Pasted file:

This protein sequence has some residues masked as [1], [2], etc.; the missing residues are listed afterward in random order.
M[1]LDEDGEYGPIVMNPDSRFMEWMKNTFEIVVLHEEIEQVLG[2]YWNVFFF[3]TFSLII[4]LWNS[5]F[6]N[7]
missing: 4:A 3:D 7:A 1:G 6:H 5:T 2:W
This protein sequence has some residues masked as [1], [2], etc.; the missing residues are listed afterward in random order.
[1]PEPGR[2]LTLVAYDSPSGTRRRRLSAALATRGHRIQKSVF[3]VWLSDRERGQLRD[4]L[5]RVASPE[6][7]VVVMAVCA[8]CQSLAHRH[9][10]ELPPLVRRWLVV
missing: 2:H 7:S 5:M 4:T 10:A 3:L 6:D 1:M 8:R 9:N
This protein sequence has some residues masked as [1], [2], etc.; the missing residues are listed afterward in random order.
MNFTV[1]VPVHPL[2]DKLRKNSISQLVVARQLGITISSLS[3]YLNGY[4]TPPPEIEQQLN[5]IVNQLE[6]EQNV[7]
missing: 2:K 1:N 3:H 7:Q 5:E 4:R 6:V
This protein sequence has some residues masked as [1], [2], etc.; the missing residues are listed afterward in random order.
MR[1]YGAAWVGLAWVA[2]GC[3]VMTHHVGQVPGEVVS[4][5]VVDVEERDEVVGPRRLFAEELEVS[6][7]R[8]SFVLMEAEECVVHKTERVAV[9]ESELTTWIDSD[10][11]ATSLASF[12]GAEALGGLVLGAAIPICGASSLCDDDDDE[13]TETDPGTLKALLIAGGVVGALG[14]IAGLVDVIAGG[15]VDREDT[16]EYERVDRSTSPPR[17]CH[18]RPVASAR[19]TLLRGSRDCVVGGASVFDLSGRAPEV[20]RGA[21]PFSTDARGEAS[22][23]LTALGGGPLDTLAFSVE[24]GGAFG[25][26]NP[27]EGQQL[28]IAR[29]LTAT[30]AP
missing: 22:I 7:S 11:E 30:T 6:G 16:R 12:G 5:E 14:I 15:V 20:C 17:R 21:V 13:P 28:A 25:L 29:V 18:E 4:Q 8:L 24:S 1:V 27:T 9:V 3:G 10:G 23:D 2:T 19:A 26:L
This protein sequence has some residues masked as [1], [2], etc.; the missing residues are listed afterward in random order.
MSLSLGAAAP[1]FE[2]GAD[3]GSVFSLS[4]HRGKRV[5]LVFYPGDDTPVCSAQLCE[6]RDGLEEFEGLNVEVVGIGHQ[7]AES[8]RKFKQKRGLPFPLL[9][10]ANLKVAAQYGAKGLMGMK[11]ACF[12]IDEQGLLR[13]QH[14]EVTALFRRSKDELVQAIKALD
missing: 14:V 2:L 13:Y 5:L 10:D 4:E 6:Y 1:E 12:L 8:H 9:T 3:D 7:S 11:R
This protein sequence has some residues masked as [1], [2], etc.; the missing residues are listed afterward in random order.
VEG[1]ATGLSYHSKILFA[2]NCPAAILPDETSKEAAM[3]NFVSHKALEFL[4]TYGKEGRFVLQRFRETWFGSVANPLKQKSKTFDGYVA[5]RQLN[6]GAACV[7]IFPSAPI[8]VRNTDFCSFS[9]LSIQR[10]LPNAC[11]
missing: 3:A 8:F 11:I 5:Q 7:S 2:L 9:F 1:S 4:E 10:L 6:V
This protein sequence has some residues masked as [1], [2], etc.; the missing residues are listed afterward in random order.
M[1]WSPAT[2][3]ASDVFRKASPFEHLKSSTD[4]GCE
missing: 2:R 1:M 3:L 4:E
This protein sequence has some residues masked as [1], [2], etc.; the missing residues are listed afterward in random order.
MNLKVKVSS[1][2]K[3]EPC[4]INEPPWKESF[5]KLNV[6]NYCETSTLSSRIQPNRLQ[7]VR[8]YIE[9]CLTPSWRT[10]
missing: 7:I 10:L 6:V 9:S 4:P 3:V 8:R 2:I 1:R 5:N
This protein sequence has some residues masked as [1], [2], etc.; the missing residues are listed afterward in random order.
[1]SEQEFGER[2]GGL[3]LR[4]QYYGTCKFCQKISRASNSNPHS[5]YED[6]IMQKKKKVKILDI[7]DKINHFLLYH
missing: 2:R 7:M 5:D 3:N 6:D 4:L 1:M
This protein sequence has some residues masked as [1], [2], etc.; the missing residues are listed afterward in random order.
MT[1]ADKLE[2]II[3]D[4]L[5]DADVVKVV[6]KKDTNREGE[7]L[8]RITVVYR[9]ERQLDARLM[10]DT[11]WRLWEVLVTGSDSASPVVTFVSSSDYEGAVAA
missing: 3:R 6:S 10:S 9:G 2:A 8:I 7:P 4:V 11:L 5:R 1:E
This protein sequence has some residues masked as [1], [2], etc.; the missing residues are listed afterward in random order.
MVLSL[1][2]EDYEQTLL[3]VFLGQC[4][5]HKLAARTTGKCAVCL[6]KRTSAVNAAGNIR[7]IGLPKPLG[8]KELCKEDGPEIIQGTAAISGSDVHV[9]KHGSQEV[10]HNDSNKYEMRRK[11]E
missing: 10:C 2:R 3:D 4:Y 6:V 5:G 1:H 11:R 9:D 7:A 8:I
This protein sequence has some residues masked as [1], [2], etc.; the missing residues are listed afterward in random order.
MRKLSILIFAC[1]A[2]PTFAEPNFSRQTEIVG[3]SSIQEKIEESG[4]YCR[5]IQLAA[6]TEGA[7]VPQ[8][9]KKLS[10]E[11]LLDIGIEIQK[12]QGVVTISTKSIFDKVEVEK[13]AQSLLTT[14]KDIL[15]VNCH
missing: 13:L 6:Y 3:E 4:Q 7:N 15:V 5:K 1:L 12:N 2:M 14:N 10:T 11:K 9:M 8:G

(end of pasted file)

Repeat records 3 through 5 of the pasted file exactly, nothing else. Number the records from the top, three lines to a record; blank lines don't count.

This protein sequence has some residues masked as [1], [2], etc.; the missing residues are listed afterward in random order.
MNFTV[1]VPVHPL[2]DKLRKNSISQLVVARQLGITISSLS[3]YLNGY[4]TPPPEIEQQLN[5]IVNQLE[6]EQNV[7]
missing: 2:K 1:N 3:H 7:Q 5:E 4:R 6:V
This protein sequence has some residues masked as [1], [2], etc.; the missing residues are listed afterward in random order.
MR[1]YGAAWVGLAWVA[2]GC[3]VMTHHVGQVPGEVVS[4][5]VVDVEERDEVVGPRRLFAEELEVS[6][7]R[8]SFVLMEAEECVVHKTERVAV[9]ESELTTWIDSD[10][11]ATSLASF[12]GAEALGGLVLGAAIPICGASSLCDDDDDE[13]TETDPGTLKALLIAGGVVGALG[14]IAGLVDVIAGG[15]VDREDT[16]EYERVDRSTSPPR[17]CH[18]RPVASAR[19]TLLRGSRDCVVGGASVFDLSGRAPEV[20]RGA[21]PFSTDARGEAS[22][23]LTALGGGPLDTLAFSVE[24]GGAFG[25][26]NP[27]EGQQL[28]IAR[29]LTAT[30]AP
missing: 22:I 7:S 11:E 30:T 6:G 16:R 12:G 5:E 14:I 15:V 20:C 17:R 21:V 13:P 28:A 25:L 29:V 18:E 4:Q 8:L 24:S 1:V 27:T 9:V 3:G 10:G 23:D 2:T 19:A 26:L
This protein sequence has some residues masked as [1], [2], etc.; the missing residues are listed afterward in random order.
MSLSLGAAAP[1]FE[2]GAD[3]GSVFSLS[4]HRGKRV[5]LVFYPGDDTPVCSAQLCE[6]RDGLEEFEGLNVEVVGIGHQ[7]AES[8]RKFKQKRGLPFPLL[9][10]ANLKVAAQYGAKGLMGMK[11]ACF[12]IDEQGLLR[13]QH[14]EVTALFRRSKDELVQAIKALD
missing: 14:V 2:L 13:Y 5:L 10:D 4:E 6:Y 1:E 12:L 8:H 9:T 3:D 7:S 11:R